So what is public relations anyway? I have tried to explain it to friends and family for years but ironically I am not so sure I’ve done a great job communicating what it is I do for a living. Maybe if I put it down in writing…
Ever read a magazine, a newspaper, an online site or listened to the radio or watched television? If so, you’ve most certainly witnessed the result of a public relations campaign. Sure there’s advertising in all those mediums, which is easier to recognize, but there’s also a public relations team working behind the scenes with the content decision makers to fill space and airtime with compelling stories.
Editors, reporters and assignment managers take our calls because we’ve established longstanding and productive relationships with them. We offer stories about our clients that we know will be interesting to their readers, listeners and viewers. If we didn’t they’d stop taking our calls and we’d be out of business. To be fair, they enterprise many of their own stories but they simply don’t have the time or resources to do it alone. And that’s where we come in.
So then what’s the difference between advertising and public relations? Well, they both serve a valuable purpose and in a perfect world they work hand-in-hand reinforcing the same brand message, just in different ways. With advertising you are completely in control of what you are communicating.You decide where and when to run your campaign and you determine both reach and frequency based on your budget. Your campaign can build brand awareness and drive results through a direct call to action. Done well it is extremely effective as you can see by our case studies in the WORK section of our web site.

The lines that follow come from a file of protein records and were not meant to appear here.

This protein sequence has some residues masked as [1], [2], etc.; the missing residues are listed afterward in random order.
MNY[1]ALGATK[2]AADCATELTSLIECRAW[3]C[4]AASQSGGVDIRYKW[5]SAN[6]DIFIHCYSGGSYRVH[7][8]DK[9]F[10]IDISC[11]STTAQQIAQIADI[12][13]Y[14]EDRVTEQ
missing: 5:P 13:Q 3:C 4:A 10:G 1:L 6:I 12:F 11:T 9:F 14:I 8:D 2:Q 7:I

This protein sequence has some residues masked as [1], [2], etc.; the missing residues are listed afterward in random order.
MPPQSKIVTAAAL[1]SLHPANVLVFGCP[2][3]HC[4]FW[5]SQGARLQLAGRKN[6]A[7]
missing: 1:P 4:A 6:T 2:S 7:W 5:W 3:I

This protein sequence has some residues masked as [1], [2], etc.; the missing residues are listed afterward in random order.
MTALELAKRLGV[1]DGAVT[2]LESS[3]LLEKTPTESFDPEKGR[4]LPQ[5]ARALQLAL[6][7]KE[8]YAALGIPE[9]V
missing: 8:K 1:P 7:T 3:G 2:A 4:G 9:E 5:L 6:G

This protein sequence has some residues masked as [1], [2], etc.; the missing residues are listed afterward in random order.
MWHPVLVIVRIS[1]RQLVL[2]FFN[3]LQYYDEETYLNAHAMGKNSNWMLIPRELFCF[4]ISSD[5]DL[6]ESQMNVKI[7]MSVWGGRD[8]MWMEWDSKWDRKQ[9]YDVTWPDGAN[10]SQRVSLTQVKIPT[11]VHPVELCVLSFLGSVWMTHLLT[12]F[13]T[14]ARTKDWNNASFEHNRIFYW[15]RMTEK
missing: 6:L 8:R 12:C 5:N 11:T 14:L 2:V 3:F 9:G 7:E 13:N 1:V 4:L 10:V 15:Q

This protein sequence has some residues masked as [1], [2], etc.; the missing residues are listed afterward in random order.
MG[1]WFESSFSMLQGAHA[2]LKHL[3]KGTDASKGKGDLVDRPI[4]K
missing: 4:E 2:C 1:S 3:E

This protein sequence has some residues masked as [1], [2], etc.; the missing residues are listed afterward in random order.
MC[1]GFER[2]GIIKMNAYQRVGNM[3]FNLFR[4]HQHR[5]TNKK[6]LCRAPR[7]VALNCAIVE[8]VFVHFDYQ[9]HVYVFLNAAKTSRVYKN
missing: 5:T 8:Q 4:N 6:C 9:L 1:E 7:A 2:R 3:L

With public relations you give up the certainty of when and where your story will appear but you gain the credibility of a third-party endorsement. A cover story in Sunset Magazine, an interview on The TODAY Show, a feature story in the New York Times or an article on CNN.com are priceless placements that provide an outstanding return on our clients’ investment in public relations. Each of these opportunities carries an independent perspective to the consumer. Editorial content with any medium allows you to go into great detail about your brand. And, whether or not they spend time thinking about it, the consumer understands there was a gatekeeper that objectively thought the story was worth bringing to their attention. This provides outstanding and valuable credibility.
So the next time you read the paper or a blog, listen to talk radio or watch a newscast, rest assured a public relations professional likely had something to do with that story being shared.
Hamilton McCulloh, executive director with GreenRubino, has more than 25 years of experience in television production and public relations.